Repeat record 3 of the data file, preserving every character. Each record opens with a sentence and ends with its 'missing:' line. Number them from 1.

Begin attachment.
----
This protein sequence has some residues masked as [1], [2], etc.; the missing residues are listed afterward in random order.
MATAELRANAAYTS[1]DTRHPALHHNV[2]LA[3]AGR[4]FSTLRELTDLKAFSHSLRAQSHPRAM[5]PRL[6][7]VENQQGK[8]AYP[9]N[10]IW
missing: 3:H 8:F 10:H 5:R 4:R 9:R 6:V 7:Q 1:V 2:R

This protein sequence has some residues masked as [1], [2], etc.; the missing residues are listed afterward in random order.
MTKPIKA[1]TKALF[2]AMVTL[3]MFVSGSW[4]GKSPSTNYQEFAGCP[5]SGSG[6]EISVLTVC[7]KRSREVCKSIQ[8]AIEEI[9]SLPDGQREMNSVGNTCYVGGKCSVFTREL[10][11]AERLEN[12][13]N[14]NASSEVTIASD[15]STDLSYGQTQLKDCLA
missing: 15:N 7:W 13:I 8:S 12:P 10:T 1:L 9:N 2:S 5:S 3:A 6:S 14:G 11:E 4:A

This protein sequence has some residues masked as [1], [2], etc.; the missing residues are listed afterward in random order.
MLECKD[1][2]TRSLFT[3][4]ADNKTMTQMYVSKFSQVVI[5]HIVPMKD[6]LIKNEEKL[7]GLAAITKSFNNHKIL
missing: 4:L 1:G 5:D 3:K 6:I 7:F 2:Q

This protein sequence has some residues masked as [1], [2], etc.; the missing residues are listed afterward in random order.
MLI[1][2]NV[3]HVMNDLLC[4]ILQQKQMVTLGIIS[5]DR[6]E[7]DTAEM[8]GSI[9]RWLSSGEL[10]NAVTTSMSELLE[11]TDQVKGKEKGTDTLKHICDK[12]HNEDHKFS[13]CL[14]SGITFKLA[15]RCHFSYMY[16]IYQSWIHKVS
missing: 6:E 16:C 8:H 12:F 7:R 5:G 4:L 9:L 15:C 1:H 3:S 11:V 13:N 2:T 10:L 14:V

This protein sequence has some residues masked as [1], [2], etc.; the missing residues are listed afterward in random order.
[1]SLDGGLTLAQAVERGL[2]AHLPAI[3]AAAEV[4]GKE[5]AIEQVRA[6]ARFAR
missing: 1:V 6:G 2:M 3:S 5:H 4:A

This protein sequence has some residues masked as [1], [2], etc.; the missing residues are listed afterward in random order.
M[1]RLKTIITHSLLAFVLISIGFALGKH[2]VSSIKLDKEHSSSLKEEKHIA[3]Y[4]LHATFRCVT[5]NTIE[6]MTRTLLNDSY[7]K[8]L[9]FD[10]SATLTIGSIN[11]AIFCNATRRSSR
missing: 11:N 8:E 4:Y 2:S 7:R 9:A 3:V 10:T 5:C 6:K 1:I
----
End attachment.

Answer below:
This protein sequence has some residues masked as [1], [2], etc.; the missing residues are listed afterward in random order.
MLECKD[1][2]TRSLFT[3][4]ADNKTMTQMYVSKFSQVVI[5]HIVPMKD[6]LIKNEEKL[7]GLAAITKSFNNHKIL
missing: 4:L 1:G 5:D 3:K 6:I 7:F 2:Q